Dr. Heinze's New Book
If you attended the UN Association's Annual Spring Meeting and Luncheon last year, you know that Dr. Eric Heinze is a good speaker and a smart guy. We're certainly proud that he serves our local chapter as a member of our board of directors.
In case you didn't know it, Dr. Heinze is also a talented writer and a successful author. His new book is from the State University of New York Press. It is titled, "Waging Humanitarian War: The Ethics, Law, and Politics of Humanitarian Intervention." According to the publisher, the book examines the ethical, legal, and political dimensions of military intervention for humanitarian reasons.
While the book is largely focused on the theoretical underpinnings of humanitarian interventions, there is a direct connection to problems that actually exist in our world today. You can think about Rwanda in the 1990's. Darfur today. Consider the principle of the "Responsibility to Protect" that has been embraced by UN Secretary-General Ban Ki-moon and many other world leaders. Global civil society is struggling with the questions that are examined in Dr. Heinze's volume:
<> How severe must human suffering be before military intervention is considered?
<> Can there be commensurate legal grounding for such an argument?
<> Which actors are the most appropriate agents of intervention?
SUNY Press describes "Waging Humanitarian War" with a short blurb on the back cover of the book. It reads like this:
"In this reasonable and straightforward approach to the perplexing issue of humanitarian intervention, Eric A. Heinze incorporates insights from various strands of ethical, legal, and international relations theory. He identifies the conditions under which humanitarian intervention is morally permissible, establishes the extent to which such an ethical argument can be grounded in international law, and determines which actors are best equipped to undertake this task under prevailing political conditions.
"Heinze presents the reader with a number of empirical examples, including the 1999 Kosovo intervention, the 2003 Iraq war, and the ongoing humanitarian crisis in Darfur, Sudan. The result is a more theoretically consistent -- and therefore more practically workable -- approach to humanitarian intervention."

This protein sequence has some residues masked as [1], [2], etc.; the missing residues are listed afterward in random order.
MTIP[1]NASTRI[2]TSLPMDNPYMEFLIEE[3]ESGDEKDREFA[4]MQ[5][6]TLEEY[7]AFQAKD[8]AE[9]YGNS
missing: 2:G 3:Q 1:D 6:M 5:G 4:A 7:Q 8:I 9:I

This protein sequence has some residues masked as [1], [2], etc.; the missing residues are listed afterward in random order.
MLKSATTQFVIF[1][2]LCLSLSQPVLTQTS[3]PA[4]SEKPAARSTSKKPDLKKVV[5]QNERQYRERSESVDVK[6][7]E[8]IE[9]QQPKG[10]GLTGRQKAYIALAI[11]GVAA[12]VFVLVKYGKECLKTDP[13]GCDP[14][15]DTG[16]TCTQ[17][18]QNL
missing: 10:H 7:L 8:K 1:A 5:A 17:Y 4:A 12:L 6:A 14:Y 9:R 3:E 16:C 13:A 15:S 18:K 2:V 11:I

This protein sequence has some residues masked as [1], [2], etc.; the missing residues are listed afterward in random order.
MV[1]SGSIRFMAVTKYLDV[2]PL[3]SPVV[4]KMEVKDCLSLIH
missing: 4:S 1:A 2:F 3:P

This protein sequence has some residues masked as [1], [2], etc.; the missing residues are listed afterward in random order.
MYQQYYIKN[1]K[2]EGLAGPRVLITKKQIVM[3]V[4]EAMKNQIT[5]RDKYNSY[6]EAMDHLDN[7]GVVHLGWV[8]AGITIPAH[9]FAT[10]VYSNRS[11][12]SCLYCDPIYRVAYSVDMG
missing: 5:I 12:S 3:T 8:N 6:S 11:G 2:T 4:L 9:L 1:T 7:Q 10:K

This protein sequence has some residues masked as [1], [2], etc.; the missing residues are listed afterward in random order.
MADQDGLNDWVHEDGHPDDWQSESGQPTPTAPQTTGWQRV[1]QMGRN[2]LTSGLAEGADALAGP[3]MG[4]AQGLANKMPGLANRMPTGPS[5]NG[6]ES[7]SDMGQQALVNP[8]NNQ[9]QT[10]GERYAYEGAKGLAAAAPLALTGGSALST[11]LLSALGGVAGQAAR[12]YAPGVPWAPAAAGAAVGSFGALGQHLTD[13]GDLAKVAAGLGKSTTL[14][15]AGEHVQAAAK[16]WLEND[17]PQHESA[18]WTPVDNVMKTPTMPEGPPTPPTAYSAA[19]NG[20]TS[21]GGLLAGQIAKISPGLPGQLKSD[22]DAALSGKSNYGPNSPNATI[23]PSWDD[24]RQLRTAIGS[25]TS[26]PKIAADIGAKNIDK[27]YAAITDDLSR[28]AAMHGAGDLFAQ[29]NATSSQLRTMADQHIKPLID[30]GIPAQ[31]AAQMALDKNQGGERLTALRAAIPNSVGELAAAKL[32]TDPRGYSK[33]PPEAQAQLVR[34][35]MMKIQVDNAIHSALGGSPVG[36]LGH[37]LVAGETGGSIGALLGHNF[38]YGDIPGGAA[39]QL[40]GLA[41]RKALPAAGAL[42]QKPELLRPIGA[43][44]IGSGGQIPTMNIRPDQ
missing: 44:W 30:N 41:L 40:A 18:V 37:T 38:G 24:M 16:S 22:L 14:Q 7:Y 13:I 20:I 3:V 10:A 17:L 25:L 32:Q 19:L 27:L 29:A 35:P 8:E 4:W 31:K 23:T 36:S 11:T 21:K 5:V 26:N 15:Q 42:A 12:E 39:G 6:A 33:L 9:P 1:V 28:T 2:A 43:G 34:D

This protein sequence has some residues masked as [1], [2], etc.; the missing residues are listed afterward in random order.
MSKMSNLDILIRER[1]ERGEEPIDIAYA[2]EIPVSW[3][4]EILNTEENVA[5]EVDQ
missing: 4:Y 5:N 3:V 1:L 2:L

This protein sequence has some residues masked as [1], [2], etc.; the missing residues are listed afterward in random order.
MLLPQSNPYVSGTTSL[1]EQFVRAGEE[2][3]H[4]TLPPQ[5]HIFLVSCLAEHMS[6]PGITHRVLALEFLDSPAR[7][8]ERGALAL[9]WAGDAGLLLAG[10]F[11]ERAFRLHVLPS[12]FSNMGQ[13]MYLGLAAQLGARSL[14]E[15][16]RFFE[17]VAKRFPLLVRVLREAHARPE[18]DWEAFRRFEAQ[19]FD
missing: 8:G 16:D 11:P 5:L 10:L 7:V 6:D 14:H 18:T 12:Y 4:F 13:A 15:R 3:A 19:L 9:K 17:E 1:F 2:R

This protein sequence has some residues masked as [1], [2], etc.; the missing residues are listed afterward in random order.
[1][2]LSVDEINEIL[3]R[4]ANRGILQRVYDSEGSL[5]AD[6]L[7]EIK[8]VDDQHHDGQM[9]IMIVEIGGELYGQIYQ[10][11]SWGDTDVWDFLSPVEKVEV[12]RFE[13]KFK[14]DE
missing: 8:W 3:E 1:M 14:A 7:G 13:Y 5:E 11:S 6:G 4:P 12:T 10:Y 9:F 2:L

Written for an academic audience, this isn't a book that is likely to appear on very many coffee tables. You can bet that Dr. Heinze isn't expecting an invitation to appear on Oprah. But, even though you won't likely find this book on the New York Times list of best sellers, it is nevertheless a significant volume that will be read by scholars, diplomats, philosophers, political scientists, and legal theorists around the world.
We're pleased that Dr. Heinze has produced this book, and we wish him all the success that an author may legally enjoy.
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For information about ordering a copy of "Waging Humanitarian War," please visit:
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More About Dr. Eric Heinze
Eric Heinze joined the Department of Political Science and School of International and Area Studies in 2005. He teaches courses in the field of international relations, including classes on international relations theory, international law, international organizations, and international human rights. Professor Heinze’s research deals with normative and ethical issues in international relations with a focus on global governance, armed conflict, and human rights. His current and recent work is on humanitarian military intervention, the politics of genocide, the ethical and legal implications of the Iraq war and the “war on terror,” and the role of non-state actors in armed conflict.
Professor Heinze is the author of Waging Humanitarian War: The Ethics, Law and Politics of Humanitarian Intervention (State University of New York Press, 2009), and co-editor (with Brent Steele) of Ethics, Authority and War: Non-State Actors and the Just War Tradition, which is under contract with Palgrave Macmillan. His articles have been published in various journals, including Global Governance, Political Science Quarterly, Polity, the International Journal of Human Rights, Parameters, the Journal of International Political Theory, and the Journal of Military Ethics. He is a member of the International Studies Association, the American Political Science Association, and the American Society of International Law. He also serves on the board of directors of the Oklahoma City chapter of the United Nations Association.
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